Understanding Earth in a Home

I have been reading articles about earthing, and most of them use a person standing on earth, which is soil I presume, as an example to show how current flows back to the ground. What about in a real world example, like in our homes, where the flooring are made of other materials.

For example in this scenario:

In a home, I am completely barefoot, standing on surfaces say such as tile, concrete or parquet. The surfaces are squeaky clean, and bone dry. If I accidentally touched a 240v live wire, will I get electrocuted? The 3 mentioned materials are very poor conductors, hence, am I correct to say that the electrical path can't be completed, because surface material is insulating my foot so there is no direct connection to earth.

Whereas in this scenario:

I am barefoot in my home toilet, the ground is wet and the water touching my feet is flowing into the drain. I have read that copper pipes are earthed. So in this case, if I happen to touch a live wire, there is a path for the current to flow through my body, water, and the copper pipe to earth. Am I correct that say that as well?

In the first case you might feel a tingle, because you are always coupled to the Earth by capacitance in addition to any high resistance paths present.

In the second case there are low resistance paths and deadly current can flow. It doesn't take much if the path is through the heart.

The problem is that touching a live wire is not going to hurt if that is all you are touching. Birds perch on wires carrying many thousands of volts with no effect.

The problem is that once you are touching the live wire, touching anything that is grounded is now lethal. A lot of your house is grounded and all the shocks I have ever got are from touching the ground after touching a live wire first.

If you are lucky the two parts of the body touching are close together. If not you touch with a separate hand and the current flows across your chest. That is why TV engineers often work with one hand in their pocket.

". That is why TV engineers often work with one hand in their pocket."

I thought they were filling in time playing pocket billiards! :)

Weedpharma

Byork: For example in this scenario:

In a home, I am completely barefoot, standing on surfaces say such as tile, concrete or parquet. The surfaces are squeaky clean, and bone dry. If I accidentally touched a 240v live wire, will I get electrocuted? The 3 mentioned materials are very poor conductors, hence, am I correct to say that the electrical path can't be completed, because surface material is insulating my foot so there is no direct connection to earth.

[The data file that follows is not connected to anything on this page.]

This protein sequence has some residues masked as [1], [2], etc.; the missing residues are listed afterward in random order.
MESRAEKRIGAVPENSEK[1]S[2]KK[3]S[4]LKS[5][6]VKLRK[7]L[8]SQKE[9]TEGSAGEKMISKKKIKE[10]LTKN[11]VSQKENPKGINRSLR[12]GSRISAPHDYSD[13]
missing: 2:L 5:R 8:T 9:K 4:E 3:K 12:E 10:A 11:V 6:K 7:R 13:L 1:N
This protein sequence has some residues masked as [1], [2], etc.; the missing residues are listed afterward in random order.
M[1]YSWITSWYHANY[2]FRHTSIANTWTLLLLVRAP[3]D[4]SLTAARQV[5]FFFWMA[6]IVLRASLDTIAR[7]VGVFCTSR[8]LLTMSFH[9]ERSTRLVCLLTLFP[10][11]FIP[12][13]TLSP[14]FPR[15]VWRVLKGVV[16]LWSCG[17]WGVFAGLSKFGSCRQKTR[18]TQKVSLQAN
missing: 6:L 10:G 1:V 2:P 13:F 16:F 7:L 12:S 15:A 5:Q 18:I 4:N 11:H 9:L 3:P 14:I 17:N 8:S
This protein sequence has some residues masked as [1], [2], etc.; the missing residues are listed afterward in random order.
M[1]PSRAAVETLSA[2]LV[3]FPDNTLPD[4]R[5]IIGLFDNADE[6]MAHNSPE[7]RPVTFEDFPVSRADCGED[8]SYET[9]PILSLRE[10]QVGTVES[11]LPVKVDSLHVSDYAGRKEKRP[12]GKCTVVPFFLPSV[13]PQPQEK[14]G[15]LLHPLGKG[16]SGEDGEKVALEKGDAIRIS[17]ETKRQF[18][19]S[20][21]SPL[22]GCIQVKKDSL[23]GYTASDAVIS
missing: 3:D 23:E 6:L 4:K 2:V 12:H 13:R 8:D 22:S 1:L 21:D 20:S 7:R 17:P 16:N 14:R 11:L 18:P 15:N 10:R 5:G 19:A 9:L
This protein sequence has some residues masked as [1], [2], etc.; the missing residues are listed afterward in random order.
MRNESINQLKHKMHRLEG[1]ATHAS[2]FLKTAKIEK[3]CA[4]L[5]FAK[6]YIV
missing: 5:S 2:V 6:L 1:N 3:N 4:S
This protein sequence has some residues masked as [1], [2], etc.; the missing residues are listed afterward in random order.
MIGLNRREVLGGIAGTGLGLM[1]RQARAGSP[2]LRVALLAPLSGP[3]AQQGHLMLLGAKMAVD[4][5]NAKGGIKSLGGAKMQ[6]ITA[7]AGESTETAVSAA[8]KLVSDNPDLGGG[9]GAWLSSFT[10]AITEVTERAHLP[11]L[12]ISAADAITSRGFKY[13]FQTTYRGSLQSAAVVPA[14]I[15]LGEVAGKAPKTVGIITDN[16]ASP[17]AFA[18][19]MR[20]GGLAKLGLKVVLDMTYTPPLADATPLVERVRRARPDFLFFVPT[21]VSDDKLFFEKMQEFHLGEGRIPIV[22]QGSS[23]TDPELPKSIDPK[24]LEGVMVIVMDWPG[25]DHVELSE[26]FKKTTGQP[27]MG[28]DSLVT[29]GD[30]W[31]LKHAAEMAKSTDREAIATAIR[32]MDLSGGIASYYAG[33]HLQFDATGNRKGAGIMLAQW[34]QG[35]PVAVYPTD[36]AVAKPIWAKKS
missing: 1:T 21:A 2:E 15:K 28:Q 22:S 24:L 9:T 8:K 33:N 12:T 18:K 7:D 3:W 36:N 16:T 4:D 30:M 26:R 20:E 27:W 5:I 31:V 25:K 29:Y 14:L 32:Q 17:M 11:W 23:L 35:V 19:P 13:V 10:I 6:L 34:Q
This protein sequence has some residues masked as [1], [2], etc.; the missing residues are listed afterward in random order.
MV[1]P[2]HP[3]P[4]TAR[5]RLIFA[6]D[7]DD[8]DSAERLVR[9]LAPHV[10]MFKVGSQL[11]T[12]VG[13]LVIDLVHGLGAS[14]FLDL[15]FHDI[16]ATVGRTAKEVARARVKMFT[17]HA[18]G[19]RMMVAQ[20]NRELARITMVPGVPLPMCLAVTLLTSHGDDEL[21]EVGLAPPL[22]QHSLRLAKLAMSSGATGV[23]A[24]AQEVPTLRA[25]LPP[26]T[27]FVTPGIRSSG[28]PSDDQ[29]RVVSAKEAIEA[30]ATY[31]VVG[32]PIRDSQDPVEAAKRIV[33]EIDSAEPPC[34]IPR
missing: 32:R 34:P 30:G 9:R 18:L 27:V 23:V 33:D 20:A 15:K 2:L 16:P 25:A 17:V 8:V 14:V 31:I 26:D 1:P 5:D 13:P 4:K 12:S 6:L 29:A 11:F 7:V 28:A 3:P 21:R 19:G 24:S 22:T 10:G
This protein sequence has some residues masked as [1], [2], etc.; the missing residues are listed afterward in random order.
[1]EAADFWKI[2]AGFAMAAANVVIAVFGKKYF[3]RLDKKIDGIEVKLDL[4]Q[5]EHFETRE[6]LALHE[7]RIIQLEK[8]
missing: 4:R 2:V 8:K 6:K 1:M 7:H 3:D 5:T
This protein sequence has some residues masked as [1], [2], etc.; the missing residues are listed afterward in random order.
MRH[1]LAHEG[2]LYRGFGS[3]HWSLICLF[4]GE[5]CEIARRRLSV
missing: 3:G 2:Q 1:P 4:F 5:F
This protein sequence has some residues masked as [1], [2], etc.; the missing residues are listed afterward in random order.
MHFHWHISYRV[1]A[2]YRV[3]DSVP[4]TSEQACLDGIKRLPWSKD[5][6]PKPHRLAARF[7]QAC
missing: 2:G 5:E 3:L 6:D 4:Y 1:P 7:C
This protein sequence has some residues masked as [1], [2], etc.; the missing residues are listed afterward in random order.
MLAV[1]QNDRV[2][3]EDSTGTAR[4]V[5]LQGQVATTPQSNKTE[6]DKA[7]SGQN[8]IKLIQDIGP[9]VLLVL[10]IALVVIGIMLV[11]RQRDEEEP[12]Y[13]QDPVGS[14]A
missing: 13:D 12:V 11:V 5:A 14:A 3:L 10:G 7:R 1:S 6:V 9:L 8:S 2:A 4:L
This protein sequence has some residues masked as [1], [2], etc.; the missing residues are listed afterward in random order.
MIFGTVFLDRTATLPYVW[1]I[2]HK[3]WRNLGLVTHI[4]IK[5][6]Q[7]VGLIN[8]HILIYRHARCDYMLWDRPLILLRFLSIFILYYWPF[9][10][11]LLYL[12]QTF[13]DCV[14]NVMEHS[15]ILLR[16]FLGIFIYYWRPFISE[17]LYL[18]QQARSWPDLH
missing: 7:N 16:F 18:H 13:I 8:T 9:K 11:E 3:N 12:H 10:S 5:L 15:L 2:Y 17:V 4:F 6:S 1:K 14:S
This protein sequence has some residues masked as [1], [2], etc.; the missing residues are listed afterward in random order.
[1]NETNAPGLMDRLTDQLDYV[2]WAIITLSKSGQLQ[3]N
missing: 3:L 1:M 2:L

Concrete is very porous to moisture so won't be dry at all at room temperature. Heat it up to 120C for a few weeks and it will be bone dry, but even then it may conduct somewhat due to all the salts. Not an insulator.

Tiles often have a glazed surface which is a very good insulator (a glass, basically), but glazed surfaces do have cracks and the grouting between the tiles is basically cement, same issue as concrete, porous. Unglazed earthenware tile is also porous, note.

Parquet is wood, guess what, wood is porous, so it won't be bone dry at all.

So your best chance is tiled floor if its a glazed kind of tile, but even then would you take the risk? Standing on a glass or polythene plate that really is a good insulator (even in the present of normal atmosphere) is the safest of all, and you'll still get a shock because you are the plate of a capacitor and mains is AC - but it won't be life threatening.

Of course never do this, its a thought experiment only.

In very humid environments every surface is coated with water molecules (to varying degrees) and thus everything conducts enough to prevent static charge building up (but not capable of large currents), since water molecules can exchange H+ ions readily with their neighbours and pass charge around on the surface.

Pure water is in fact a good insulator - the klystrons I used to work on years ago used it as a coolant and insulator with 25kV 40A dc supplies.

But water as found in domestic supplies isn't pure, and conductive enough to be a serious danger where mains electricity is involved

regards

Allan

Brilliant, thank you for all the replies, they really helped. Mark's words on moisture and porousness of materials showed me a new perspective. My questions are purely hypothetical, not going to try it :) I am just trying to grasp the concept of how current find its way indirectly to earth in a building. This also led me to understand the importance of RCDs, and their role in saving lives. Thanks again.